This case yielded no arrests, but Smith noted a relatively new employee suspected of taking the medication was “no longer working at the facility” after the theft occurred.
“We are only going to hire people we know,” Thornton said, explaining she has since changed her policies so that only she and one other employee have a key to the home’s narcotics cabinet.
“We run a pretty tight ship.”
But even people who are trusted can change.
In August 2011, Bend Police Officer Robert Dewitt arrested Ardis Cox, 53, of Bend, and charged her with one count each of possession of a schedule III controlled substance and third-degree theft — both misdemeanors — after she admitted to stealing 40 Vicodin pills from a resident at the Butler Market Adult Foster Home in Bend.
According to Smith’s report, Cox worked at the facility for seven years and was responsible for ordering its medications. She could not be reached to comment for this story, but told police and Smith that she regretted what she had done.
“Cox told me she had just had surgery and was under a lot of stress at work,” Dewitt wrote in his police report. “She told me she took the pills ‘to escape’ and admitted that wasn’t a very good excuse.”
On Jan. 6, 2012, Cox pleaded guilty to one count of second-degree theft and in exchange for avoiding jail time, agreed to perform 40 hours of community service work, undergo a drug treatment program and complete 12 months of probation.
Postma got a similar sentence, except it came with 80 hours of community service, when she pleaded guilty to one count of second-degree theft on Sept. 6, 2011.
Elf also avoided jail time, pleading no contest to one count of unlawful possession of a schedule III narcotic on March 26. He was ordered to undergo a drug treatment program and complete 18 months of probation. But his story is not over.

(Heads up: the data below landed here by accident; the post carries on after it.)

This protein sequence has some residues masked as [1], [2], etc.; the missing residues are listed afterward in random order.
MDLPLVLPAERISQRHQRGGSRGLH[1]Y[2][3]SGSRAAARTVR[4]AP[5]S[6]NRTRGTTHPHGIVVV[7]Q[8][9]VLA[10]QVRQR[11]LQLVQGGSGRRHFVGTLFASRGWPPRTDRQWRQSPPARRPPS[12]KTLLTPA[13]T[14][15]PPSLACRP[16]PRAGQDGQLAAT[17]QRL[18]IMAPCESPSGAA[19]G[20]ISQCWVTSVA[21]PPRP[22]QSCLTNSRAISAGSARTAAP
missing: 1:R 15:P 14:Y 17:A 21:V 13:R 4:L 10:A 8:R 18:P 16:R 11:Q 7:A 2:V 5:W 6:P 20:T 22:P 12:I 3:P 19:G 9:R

The Deschutes County District Attorney’s office says Elf violated the terms of his probation when he was arrested on suspicion of driving under the influence of intoxicants on June 27. He could get jail time as a result.
Both West and Darden face prison terms if they decide to go to trial.
But there are some cases where a person who is suspected of stealing medication from a long-term care facility does not go through the criminal justice system at all, said Rebecca Fetters, an operations and policy coordinator with the Oregon Department of Health.
“When it comes to our investigative process, our standard of proof is only a ‘preponderance of the evidence,’” she said, explaining this means that only 51 percent of the evidence in a particular case needs to point toward a suspect for them to be considered guilty.
This standard is much lower than the “beyond a reasonable doubt” standard police officers and prosecutors like to reach before bringing someone to trial, she said.
Greenman, with the Oregon Health Care Association, said that in the past this has created a huge problem for facility managers because there was no way of telling whether a potential employee had been involved in a medication theft case unless they were convicted.